David’s Sin

Living in a world full of temptations, constantly attacked by Satan and seriously weakened by the “flesh” (indwelling corruption), there is much that we can and ought to learn from David’s sin (2Sam.11). Surely it is the third most infamous sin, after the crucifixion of Christ and Adam’s fall? David, who is described as a man after God’s own heart, showed amazing faith in confronting Goliath, his Psalms display deep devotion, he is a type of Christ and father of the Messiah, yet he brings much misery upon himself, his family and his country. Sin is easy and disastrous.

David’s Sin

Avoiding the war He stayed at home when the Lord’s people went out to fight. All men of God are to be soldiers. They must follow the Captain of the host into the battle and make no treaty with the enemy. The church militant is involved in an ongoing campaign against all evil. Fighting for the King, His crown and glory, they strive to bring all nations and individuals into subjection to Him. Leaving the war to others David showed that his love for God was growing cold.

Forgetting the soldiers His love for God’s people was also in decline. The soldiers were fighting and dying but the king is on his bed. He has a long siesta, gets up in the evening and walks lazily on the flat roof of the palace. He ought to have been praying for the war and busily involved in the affairs of state. The sheep are in danger but the shepherd is sleeping.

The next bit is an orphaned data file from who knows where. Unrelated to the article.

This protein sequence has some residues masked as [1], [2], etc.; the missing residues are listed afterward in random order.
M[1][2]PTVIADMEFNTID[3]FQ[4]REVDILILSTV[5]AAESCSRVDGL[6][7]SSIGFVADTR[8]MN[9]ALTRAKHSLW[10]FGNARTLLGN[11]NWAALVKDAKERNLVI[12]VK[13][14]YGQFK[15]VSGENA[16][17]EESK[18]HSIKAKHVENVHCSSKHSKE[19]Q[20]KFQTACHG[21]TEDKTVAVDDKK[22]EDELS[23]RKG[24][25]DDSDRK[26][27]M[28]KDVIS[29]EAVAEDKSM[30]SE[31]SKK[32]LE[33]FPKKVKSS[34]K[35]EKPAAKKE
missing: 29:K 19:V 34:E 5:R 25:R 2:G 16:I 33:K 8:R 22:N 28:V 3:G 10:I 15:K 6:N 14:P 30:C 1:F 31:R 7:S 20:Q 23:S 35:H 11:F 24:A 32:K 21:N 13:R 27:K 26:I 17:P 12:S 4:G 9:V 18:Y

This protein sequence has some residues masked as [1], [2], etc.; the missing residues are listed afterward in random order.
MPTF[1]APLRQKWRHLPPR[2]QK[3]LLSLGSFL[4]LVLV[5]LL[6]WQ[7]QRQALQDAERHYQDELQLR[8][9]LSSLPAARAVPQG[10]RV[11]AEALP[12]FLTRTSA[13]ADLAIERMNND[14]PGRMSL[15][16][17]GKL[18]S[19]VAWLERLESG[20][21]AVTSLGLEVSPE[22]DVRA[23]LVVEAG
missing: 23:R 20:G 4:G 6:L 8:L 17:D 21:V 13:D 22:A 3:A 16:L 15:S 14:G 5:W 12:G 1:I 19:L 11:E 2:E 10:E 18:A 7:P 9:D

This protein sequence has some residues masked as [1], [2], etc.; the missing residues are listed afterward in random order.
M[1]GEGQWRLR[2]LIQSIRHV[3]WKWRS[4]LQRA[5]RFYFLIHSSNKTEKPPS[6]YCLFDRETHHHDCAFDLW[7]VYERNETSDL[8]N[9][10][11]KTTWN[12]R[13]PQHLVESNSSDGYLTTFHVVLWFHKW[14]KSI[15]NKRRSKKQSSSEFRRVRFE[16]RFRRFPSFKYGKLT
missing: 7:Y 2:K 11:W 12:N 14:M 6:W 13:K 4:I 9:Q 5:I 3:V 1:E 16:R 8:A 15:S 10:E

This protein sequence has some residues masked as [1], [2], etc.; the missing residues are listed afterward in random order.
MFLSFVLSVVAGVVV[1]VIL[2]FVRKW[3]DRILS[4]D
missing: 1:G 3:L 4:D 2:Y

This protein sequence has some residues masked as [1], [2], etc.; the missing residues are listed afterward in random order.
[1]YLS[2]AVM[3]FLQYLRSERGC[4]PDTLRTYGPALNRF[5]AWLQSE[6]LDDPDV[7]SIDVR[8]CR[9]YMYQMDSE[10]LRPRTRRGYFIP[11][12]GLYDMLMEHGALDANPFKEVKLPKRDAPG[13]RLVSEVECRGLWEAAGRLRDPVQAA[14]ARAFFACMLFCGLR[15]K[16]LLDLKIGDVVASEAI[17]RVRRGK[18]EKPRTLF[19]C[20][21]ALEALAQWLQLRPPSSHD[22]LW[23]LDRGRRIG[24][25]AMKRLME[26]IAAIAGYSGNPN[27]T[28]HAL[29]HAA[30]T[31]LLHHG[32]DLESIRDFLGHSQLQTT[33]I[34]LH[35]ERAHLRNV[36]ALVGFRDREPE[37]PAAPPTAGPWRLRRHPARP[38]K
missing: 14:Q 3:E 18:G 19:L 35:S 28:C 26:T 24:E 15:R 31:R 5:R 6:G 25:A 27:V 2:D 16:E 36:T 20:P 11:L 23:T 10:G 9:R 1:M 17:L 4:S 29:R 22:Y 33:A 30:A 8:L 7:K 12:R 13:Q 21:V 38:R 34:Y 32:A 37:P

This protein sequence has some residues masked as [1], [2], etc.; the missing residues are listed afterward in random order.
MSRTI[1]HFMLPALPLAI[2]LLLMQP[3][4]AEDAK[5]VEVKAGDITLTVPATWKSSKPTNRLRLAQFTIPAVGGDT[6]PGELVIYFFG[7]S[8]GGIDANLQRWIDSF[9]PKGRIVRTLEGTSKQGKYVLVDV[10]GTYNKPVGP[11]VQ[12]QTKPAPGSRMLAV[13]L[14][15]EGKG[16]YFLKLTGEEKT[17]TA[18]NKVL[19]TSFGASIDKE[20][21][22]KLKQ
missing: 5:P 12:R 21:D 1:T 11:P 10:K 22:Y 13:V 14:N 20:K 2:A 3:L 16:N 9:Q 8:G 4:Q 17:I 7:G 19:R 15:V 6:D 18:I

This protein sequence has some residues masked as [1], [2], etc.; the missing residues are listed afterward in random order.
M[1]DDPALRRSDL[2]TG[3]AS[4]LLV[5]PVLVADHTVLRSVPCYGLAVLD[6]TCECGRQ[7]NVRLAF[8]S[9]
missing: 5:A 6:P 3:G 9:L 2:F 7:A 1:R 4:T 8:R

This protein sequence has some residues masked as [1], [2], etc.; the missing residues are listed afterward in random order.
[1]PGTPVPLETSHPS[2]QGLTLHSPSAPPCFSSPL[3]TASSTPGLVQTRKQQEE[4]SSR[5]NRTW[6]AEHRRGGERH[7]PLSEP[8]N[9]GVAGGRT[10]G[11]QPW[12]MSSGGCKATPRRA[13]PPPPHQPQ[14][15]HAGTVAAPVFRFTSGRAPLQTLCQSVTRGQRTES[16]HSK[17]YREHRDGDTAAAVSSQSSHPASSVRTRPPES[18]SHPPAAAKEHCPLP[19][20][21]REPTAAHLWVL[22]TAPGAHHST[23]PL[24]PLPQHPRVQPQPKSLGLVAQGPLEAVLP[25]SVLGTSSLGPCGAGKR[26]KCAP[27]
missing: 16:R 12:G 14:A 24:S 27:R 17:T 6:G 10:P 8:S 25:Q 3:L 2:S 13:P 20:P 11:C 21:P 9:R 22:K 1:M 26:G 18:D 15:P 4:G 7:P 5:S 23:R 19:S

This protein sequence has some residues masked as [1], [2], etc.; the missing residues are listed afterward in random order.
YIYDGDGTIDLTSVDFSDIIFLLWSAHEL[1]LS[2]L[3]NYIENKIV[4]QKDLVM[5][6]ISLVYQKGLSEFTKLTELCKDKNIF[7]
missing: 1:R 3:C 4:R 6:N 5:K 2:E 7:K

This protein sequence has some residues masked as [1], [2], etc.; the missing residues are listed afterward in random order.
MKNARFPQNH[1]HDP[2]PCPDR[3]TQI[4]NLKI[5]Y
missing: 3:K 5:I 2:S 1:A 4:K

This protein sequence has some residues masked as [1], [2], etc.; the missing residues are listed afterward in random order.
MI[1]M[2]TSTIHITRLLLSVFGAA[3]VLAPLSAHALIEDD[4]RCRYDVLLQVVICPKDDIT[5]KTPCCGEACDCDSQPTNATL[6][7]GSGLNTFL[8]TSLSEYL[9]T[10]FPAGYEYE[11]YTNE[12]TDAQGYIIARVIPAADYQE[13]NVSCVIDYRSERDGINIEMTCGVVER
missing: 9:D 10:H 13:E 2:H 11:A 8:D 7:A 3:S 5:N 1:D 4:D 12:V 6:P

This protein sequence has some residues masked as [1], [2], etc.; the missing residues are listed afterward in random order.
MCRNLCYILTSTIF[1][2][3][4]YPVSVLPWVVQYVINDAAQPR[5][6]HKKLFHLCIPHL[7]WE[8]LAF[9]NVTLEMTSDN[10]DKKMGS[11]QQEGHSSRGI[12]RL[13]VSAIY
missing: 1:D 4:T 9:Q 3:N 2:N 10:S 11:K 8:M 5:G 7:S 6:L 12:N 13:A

Watch and pray Satan goes about as a roaring lion seeking whom he may devour. Sometimes he comes as an angel of light to deceive. We are constantly warned to be on our guard. Satan always finds things for idle hands to do. But David sleeps and then walks lazily on the roof. He has forgotten that he is involved in spiritual warfare.

Temptation Some guilt can be laid on the woman. She was not as careful as she could have been. She washed herself in full view of the palace. Perhaps she was proud of her beautiful body and happy to show it off. Some women are unaware of how tempting the way they dress and behave can be to men. We live today in a ‘vanity fair’ where tempting the opposite sex is considered praiseworthy but God loves modesty.

David sees The lust of the flesh is fed through the eyes. 80% of the information we gather comes through them. Lust when it has conceived brings forth sin. Jesus warns: “If thy right eye offend thee [cause you to sin], pluck it out, and cast it from thee: for it is profitable for thee that one of thy members should perish, and not that thy whole body should be cast into hell” (Mt.5:29). Drastic action is required. David when he spotted this woman should have turned away immediately, indeed run for his life. We are warned to flee from idols and we should also flee from lusts. Joseph when similarly tempted fled leaving his coat behind.

David’s conscience We can imagine that voice inside him saying, ‘Don’t look! Turn away!’ Yet David may have argued that there was nothing wrong with looking and admiring the beauty which God has created. David thinks it would be interesting to find out who she is. His conscience would warn him not to ask but to busy himself with something else. David decides that he would like to meet and talk to her. There would be nothing sinful in that, he argues.